Everyone deserves a private life. It seems like, online, that’s becoming harder and harder to find. You might choose to share all kinds of things about yourself on Facebook amongst your friends but, so long as your profile is private, that shouldn’t mean it’s open season for the details of your life. Unfortunately, on the internet, there’s a lot more data about you than just what you put on Facebook. Everything you put up there, every message, every website visit, every online purchase, every Google search, can get logged. For that reason, more and more people are turning to VPNs.
Why it matters
The majority of data is collected in order to be sold to companies so they can build their leads and target their marketing. Some instances involve governments using ISP information to track down criminals. So, why would it worry you enough to use a virtual private network from Securethoughts? Think about it. What if at some point you’ve watched copyrighted material you maybe shouldn’t have had access to? What if you’re using sites you would rather your family didn’t know? What if, for instance, you were looking up the symptoms of a condition you didn’t want your family or, even worse, your insurance provider looking at? The ‘nothing to hide’ excuse doesn’t work. Everyone should have a right to look up information without worrying about what consequences might happen because it’s being tracked.
Is Google your friend?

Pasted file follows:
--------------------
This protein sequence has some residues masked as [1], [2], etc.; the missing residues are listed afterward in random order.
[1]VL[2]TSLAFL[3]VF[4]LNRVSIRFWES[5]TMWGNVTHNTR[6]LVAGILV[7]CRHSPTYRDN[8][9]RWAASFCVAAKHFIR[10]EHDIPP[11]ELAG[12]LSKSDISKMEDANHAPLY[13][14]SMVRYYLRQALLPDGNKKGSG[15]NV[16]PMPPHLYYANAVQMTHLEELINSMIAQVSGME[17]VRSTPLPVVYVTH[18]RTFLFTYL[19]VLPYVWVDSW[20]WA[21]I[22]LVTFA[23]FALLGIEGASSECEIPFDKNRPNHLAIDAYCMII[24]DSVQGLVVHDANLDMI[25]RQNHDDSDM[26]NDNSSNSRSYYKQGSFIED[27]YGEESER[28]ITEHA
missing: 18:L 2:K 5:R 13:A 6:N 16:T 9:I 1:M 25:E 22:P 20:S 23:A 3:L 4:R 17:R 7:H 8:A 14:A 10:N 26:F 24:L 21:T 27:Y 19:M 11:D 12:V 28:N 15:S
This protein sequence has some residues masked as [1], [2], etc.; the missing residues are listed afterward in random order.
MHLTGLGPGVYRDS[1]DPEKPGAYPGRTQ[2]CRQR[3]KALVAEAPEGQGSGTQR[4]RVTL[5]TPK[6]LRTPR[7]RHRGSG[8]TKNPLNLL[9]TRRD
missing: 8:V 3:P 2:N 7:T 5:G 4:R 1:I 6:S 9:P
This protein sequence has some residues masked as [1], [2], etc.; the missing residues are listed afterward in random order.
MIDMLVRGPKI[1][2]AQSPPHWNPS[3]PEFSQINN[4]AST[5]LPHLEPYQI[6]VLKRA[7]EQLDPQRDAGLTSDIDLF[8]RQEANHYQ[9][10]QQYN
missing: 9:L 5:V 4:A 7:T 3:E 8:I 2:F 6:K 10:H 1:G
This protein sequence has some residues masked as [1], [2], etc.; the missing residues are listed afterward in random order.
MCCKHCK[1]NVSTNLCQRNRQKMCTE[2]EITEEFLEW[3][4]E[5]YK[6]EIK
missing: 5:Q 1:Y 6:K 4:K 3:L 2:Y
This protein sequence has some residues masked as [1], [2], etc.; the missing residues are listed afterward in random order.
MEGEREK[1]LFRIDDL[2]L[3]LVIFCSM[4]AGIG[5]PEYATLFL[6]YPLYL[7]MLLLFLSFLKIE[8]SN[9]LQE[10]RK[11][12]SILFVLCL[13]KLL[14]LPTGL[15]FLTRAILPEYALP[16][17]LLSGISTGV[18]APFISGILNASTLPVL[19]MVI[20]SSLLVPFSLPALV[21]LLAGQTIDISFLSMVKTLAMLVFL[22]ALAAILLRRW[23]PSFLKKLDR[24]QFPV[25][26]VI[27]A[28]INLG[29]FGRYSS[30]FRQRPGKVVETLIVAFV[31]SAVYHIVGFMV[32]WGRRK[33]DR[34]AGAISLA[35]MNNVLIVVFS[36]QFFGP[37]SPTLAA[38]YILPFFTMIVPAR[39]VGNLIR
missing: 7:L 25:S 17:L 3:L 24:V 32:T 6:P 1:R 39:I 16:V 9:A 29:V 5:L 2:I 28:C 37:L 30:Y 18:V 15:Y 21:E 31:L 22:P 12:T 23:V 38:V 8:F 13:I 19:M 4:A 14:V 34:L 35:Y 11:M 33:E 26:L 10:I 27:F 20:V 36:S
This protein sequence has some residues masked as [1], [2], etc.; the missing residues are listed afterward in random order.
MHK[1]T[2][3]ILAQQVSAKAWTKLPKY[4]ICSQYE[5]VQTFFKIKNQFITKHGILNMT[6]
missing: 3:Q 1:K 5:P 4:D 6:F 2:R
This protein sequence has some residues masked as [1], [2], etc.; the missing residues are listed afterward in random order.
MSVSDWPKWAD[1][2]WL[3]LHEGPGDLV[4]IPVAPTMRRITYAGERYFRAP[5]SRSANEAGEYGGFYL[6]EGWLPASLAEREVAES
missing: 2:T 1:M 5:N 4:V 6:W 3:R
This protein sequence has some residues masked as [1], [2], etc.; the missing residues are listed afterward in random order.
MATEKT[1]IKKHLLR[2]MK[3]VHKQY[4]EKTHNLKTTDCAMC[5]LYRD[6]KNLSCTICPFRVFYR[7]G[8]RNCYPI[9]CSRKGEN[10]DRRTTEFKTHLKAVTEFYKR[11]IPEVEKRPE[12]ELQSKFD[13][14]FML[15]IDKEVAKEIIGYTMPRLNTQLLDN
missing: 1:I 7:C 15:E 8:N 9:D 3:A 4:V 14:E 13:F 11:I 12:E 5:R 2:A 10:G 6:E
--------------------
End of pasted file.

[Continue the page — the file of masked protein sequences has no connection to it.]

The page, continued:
One of the most worrying culprits at the moment is Google. It’s undeniably helpful, but it’s also one of the biggest data hogging businesses in the online world. Every search and every click you make from Google is captured and sold to businesses. For many people, Google’s a useful tool that can help them combine personal preferences across a suite of tools. But it also has the most comprehensive account of all your online browsing habits. For instance, think about where you get your cold calls from. If you were to ever, out of curiosity, look at details on how to claim after a car accident, you can expect to get frequent calls from companies that do just that, trying to get you to press a claim for an accident that never actually happened. That’s why the juggernaut is seeing a competitor arising in DuckDuckGo. Few people might have imagined that another search engine could prove a competitor to Google, but the privacy policies of DuckDuckGo are making it a valuable tool for people who don’t want even more businesses having their data.
Why it’s time to get concerned
The fight for online privacy has come to a boiling point, now. The House of Representatives has recently passed a law that allows ISPs to sell your data even more widely. This in effect means that anyone can buy anyone’s data. Even VPNs might be helpless in stopping the free trade of your data. When everyone can potentially see every click you’ve made online, the potential dangers become obvious. We can expect more invasive and aggressive advertising related to the things you want to be kept private.
You might not be doing anything that requires you to hide your browsing and your ISP might not have nefarious plans for the data they collect on you. However, that doesn’t change the fact that everyone has a right to privacy and you have a right to protect yours.